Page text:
Monthly Archives: April 2009

How to Start, Settle in, and Fall in love with Twitter

Twitter takes time to adapt to. Most people who first go on Twitter have no idea why anyone would use it, and that Twitter is something for those who have too much time and nothing to do. Not for me.

Then they would hear about Twitter again from a friend or some media source, and decide to try it out again. They create 2 more tweets, and still feel that life is wasting away. Finally, they hear that a good friend or Obama is using Twitter too, and finally gives it another try. That’s when they become glued.

The fact is that Twitter is actually a very useful and fun (we call this very FD) tool. Its not necessarily for people who have too much time, but it actually is for busy people who need a better way of communicating with people.

Just like the In’N'Out menu, where they keep everything as simple as possible with hidden menu items, Twitter keeps everything as simple as possible. Even Twitter Search is hidden at an non-obvious location. Finally, there are over 400 Twitter Apps out there that make Twitter better that could help with your Twitter experience. You should know a few good ones.

For this reason, here’s a guide for the beginner to “get” Twitter and become a Tweeter.

1. Create a Twitter Account with your real name

Registration is simple. If you don’t know how to create a account once you go to twitter.com, you probably shouldn’t be on Twitter. However, I want to remind you that almost in all instances, you should put in your real name. Twitter is about building relationships with real people for who they are, instead of meeting Surferdude24s.

Also, keep your Twitter username short and easy to remember. This is so that people can Retweet you easier without hitting the limit, and people can type in your name without other references.

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I have not been touched like this for a long time

This is a short clip titled “Validation”. Its about 16 minutes long but I think every minute is worth the watch (I rather you watch it instead of read this blogpost).

This film touched me because I felt a lot of empathy towards the guy, as I have always tried to make others in my life happier. When I was in kindergarten, I felt that because people around me (especially my family) were living such sad lives, I had no right to be unhappy.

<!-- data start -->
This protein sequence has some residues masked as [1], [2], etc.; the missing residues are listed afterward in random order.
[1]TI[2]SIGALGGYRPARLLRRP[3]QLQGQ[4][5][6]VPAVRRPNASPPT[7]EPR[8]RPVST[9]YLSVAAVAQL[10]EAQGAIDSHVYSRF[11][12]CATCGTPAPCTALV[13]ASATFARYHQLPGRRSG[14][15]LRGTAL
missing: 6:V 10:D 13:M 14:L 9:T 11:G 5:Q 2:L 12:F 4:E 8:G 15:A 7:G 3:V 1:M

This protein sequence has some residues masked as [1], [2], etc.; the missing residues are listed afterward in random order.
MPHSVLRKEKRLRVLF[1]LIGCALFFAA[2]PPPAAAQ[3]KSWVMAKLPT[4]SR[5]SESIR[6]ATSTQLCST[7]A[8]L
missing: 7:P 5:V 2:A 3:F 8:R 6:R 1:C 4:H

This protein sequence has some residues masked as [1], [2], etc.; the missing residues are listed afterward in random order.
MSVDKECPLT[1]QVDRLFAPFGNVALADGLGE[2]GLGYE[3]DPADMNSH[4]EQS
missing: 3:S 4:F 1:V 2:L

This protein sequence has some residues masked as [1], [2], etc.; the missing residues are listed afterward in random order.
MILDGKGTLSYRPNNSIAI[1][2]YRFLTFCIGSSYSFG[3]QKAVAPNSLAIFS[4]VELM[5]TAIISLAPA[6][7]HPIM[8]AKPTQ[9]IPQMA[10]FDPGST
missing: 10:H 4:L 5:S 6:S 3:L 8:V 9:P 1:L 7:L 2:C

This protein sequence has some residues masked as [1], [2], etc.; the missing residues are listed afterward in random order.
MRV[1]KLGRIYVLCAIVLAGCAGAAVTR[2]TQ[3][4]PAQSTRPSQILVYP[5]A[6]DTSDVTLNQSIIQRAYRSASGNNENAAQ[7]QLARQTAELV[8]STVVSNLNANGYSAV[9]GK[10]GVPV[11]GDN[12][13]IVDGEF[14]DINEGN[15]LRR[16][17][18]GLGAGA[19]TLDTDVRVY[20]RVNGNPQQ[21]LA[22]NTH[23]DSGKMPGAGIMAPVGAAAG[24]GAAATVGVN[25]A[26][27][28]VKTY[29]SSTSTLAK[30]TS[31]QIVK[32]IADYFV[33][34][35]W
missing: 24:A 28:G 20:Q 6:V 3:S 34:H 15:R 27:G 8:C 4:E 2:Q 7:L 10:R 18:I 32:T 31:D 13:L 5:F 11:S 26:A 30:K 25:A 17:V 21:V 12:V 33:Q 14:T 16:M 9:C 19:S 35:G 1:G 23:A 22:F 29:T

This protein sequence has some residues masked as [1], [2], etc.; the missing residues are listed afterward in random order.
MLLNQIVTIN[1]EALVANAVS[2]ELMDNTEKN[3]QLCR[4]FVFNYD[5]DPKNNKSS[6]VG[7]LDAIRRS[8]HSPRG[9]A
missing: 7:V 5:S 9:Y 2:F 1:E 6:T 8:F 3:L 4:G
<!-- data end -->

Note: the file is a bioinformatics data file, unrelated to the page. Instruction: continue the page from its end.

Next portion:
Empathy towards a guy who had no right to be unhappy

I had to be happy, because peoples’ happiness depended on me. When everything is falling apart in life, I at least would be that pillar of happiness that holds everything together. Consequently, whenever I cried during my childhood, I felt ashamed and hid from others.

Today, my friends say that I’m one of the most optimistic people they know. They tell me that talking to me makes them happy, no matter how down is the situation. They also say that I am extremely emotionally stable, and that’s because I do not want to ever be an emotional burden to others.

I need to be the one who is calm and happy when others are down. If I ever become emotionally unstable and need others to help me feel better, I feel that I not only failed in my responsibilities, I have become a burden to others.

My goal in life is to make others successful, and its like a sharp blade through my heart whenever I know I’m being a burden to people instead.

People who seem happy all the time would still appreciate the right to be upset

But the truth is, sometimes I do become upset.

Sometimes I feel that people take advantage of my constant attempts to put others before me, and I occasionally would express that unhappiness to people.

The sad thing is, whenever I do express such unhappiness, people are not used to it coming from me, and they become very defensive, asking “what in the world is your problem?” When people confirm my sad belief that I have no right to be sad, it depresses me even more.

Why should the child who cries all day get whatever he wants, while the child who also wants to cry but recognizes that her parents already have enough troubles in life for them to worry about her get nothing? And when she finally can’t stand it and starts to cry about something, her parents will not understand her unnoticed pains but just become angry at her for raising more problems (she should know better!), while they appeal to the other child who cries all day.

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Trend: you will no longer get hired because of your potentials

The world is moving very fast, and so are the people in it. In this fast moving environment, only the most adaptable will survive

Not looking at the recession that will eventually diminish, I believe that companies’ talent acquisition and retention strategies will change completely due to the new career values of the Gen-Y.

In the past, companies’ often hire individuals that fit their culture, who are smart, and have lots of potentials. They invest time and money to train these individuals into future managers and eventually leaders of the firm.

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